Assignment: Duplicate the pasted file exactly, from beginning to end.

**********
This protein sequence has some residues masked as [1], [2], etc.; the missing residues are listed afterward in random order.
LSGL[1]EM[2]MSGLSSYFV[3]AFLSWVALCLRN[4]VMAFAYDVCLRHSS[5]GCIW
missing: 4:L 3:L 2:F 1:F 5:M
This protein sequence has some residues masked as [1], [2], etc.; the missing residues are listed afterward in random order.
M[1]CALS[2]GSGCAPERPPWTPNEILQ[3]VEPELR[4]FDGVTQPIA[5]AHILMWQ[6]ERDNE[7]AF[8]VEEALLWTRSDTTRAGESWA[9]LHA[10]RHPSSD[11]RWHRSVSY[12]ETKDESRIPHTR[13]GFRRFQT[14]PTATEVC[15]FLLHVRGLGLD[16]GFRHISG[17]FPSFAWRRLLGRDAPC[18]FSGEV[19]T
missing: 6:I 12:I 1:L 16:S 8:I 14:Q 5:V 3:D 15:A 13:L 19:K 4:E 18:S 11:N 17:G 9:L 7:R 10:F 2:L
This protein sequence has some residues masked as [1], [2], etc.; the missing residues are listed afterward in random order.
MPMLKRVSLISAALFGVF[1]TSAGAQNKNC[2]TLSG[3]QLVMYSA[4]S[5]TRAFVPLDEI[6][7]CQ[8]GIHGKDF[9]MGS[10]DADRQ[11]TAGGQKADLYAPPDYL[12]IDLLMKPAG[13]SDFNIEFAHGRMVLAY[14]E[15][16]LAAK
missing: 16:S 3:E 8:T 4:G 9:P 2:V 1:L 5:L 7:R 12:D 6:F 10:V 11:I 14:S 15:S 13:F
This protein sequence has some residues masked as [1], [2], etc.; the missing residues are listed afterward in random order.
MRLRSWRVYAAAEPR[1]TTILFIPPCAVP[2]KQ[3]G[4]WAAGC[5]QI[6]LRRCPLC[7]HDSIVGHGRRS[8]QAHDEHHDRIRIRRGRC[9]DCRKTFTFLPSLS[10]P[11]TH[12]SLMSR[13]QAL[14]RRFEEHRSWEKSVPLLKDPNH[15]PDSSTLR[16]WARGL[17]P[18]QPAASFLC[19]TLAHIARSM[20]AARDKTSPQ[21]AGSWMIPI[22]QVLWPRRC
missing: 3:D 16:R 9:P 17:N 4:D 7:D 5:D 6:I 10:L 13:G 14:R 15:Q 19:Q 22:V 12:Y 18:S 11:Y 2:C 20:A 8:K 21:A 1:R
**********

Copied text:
This protein sequence has some residues masked as [1], [2], etc.; the missing residues are listed afterward in random order.
LSGL[1]EM[2]MSGLSSYFV[3]AFLSWVALCLRN[4]VMAFAYDVCLRHSS[5]GCIW
missing: 4:L 3:L 2:F 1:F 5:M
This protein sequence has some residues masked as [1], [2], etc.; the missing residues are listed afterward in random order.
M[1]CALS[2]GSGCAPERPPWTPNEILQ[3]VEPELR[4]FDGVTQPIA[5]AHILMWQ[6]ERDNE[7]AF[8]VEEALLWTRSDTTRAGESWA[9]LHA[10]RHPSSD[11]RWHRSVSY[12]ETKDESRIPHTR[13]GFRRFQT[14]PTATEVC[15]FLLHVRGLGLD[16]GFRHISG[17]FPSFAWRRLLGRDAPC[18]FSGEV[19]T
missing: 6:I 12:I 1:L 16:S 8:I 14:Q 5:V 3:D 15:A 13:L 19:K 4:E 18:S 11:N 17:G 9:L 7:R 10:F 2:L
This protein sequence has some residues masked as [1], [2], etc.; the missing residues are listed afterward in random order.
MPMLKRVSLISAALFGVF[1]TSAGAQNKNC[2]TLSG[3]QLVMYSA[4]S[5]TRAFVPLDEI[6][7]CQ[8]GIHGKDF[9]MGS[10]DADRQ[11]TAGGQKADLYAPPDYL[12]IDLLMKPAG[13]SDFNIEFAHGRMVLAY[14]E[15][16]LAAK
missing: 16:S 3:E 8:T 4:G 9:P 2:V 1:L 5:L 7:R 12:D 6:F 10:V 11:I 14:S 15:S 13:F
This protein sequence has some residues masked as [1], [2], etc.; the missing residues are listed afterward in random order.
MRLRSWRVYAAAEPR[1]TTILFIPPCAVP[2]KQ[3]G[4]WAAGC[5]QI[6]LRRCPLC[7]HDSIVGHGRRS[8]QAHDEHHDRIRIRRGRC[9]DCRKTFTFLPSLS[10]P[11]TH[12]SLMSR[13]QAL[14]RRFEEHRSWEKSVPLLKDPNH[15]PDSSTLR[16]WARGL[17]P[18]QPAASFLC[19]TLAHIARSM[20]AARDKTSPQ[21]AGSWMIPI[22]QVLWPRRC
missing: 3:D 16:R 9:P 17:N 4:D 7:D 5:D 6:I 10:L 13:G 14:R 15:Q 19:Q 22:V 12:Y 18:S 11:Y 2:C 20:A 8:K 21:A 1:R